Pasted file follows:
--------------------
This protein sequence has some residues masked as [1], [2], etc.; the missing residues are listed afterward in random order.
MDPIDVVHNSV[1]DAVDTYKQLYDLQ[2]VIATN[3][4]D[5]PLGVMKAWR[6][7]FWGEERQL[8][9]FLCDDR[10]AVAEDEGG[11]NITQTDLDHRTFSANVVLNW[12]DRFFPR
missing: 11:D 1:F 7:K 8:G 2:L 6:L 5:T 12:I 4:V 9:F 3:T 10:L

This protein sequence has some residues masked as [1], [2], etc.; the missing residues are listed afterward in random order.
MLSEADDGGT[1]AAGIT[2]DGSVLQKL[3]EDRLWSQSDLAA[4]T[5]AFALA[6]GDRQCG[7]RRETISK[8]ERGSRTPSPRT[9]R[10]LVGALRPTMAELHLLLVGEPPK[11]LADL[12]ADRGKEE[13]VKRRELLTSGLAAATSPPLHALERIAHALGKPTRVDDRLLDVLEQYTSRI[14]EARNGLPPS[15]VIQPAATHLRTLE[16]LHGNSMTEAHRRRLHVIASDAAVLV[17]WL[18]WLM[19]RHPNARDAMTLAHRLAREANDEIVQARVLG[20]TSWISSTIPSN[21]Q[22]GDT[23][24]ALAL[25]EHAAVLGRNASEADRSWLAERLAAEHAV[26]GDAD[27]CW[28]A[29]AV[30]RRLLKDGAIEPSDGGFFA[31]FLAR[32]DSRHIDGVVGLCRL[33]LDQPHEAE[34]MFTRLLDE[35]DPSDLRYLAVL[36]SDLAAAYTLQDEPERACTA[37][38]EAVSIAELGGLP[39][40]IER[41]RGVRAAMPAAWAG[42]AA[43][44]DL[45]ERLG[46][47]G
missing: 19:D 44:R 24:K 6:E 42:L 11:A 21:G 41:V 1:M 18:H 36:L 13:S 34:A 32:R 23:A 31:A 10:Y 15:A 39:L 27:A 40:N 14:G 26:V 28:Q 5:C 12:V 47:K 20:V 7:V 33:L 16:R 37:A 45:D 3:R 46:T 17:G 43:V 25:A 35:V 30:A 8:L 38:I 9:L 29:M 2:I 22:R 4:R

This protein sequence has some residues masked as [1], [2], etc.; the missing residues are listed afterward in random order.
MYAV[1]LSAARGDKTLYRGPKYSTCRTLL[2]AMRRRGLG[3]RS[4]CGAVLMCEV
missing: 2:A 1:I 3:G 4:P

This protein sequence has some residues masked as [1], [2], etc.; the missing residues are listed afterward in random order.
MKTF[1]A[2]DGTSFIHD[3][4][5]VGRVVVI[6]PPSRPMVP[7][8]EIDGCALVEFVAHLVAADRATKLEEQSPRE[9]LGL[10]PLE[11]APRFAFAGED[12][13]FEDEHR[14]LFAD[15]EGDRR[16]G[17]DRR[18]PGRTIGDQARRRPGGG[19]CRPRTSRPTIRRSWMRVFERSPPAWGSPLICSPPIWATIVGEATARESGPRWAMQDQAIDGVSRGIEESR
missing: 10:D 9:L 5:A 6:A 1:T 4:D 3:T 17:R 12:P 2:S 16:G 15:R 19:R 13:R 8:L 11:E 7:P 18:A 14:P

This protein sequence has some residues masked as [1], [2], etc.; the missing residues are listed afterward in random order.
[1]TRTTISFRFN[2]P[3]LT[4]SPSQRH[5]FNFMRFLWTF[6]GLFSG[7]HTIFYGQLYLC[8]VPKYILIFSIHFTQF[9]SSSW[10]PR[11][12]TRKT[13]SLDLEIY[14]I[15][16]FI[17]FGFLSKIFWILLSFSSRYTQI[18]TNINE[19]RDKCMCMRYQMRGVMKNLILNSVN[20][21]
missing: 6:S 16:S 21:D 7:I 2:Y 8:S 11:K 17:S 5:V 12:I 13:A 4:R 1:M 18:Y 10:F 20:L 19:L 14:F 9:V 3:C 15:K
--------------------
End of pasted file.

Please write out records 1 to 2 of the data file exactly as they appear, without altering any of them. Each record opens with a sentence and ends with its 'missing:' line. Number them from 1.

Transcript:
This protein sequence has some residues masked as [1], [2], etc.; the missing residues are listed afterward in random order.
MDPIDVVHNSV[1]DAVDTYKQLYDLQ[2]VIATN[3][4]D[5]PLGVMKAWR[6][7]FWGEERQL[8][9]FLCDDR[10]AVAEDEGG[11]NITQTDLDHRTFSANVVLNW[12]DRFFPR
missing: 11:D 1:F 7:K 8:G 2:L 6:L 5:T 12:I 4:V 9:F 3:T 10:L

This protein sequence has some residues masked as [1], [2], etc.; the missing residues are listed afterward in random order.
MLSEADDGGT[1]AAGIT[2]DGSVLQKL[3]EDRLWSQSDLAA[4]T[5]AFALA[6]GDRQCG[7]RRETISK[8]ERGSRTPSPRT[9]R[10]LVGALRPTMAELHLLLVGEPPK[11]LADL[12]ADRGKEE[13]VKRRELLTSGLAAATSPPLHALERIAHALGKPTRVDDRLLDVLEQYTSRI[14]EARNGLPPS[15]VIQPAATHLRTLE[16]LHGNSMTEAHRRRLHVIASDAAVLV[17]WL[18]WLM[19]RHPNARDAMTLAHRLAREANDEIVQARVLG[20]TSWISSTIPSN[21]Q[22]GDT[23][24]ALAL[25]EHAAVLGRNASEADRSWLAERLAAEHAV[26]GDAD[27]CW[28]A[29]AV[30]RRLLKDGAIEPSDGGFFA[31]FLAR[32]DSRHIDGVVGLCRL[33]LDQPHEAE[34]MFTRLLDE[35]DPSDLRYLAVL[36]SDLAAAYTLQDEPERACTA[37][38]EAVSIAELGGLP[39][40]IER[41]RGVRAAMPAAWAG[42]AA[43][44]DL[45]ERLG[46][47]G
missing: 19:D 44:R 24:K 6:E 42:L 11:A 21:G 41:V 1:M 18:H 36:L 13:S 34:A 32:R 23:A 31:A 10:Y 15:A 39:L 27:A 40:N 14:G 26:V 28:Q 5:C 12:V 47:K 20:V 7:V 33:L 16:R 37:A 45:D 3:R 46:T 17:G 43:V 25:A 35:V 30:A 8:L 38:I 9:L 29:M 2:I 22:R 4:R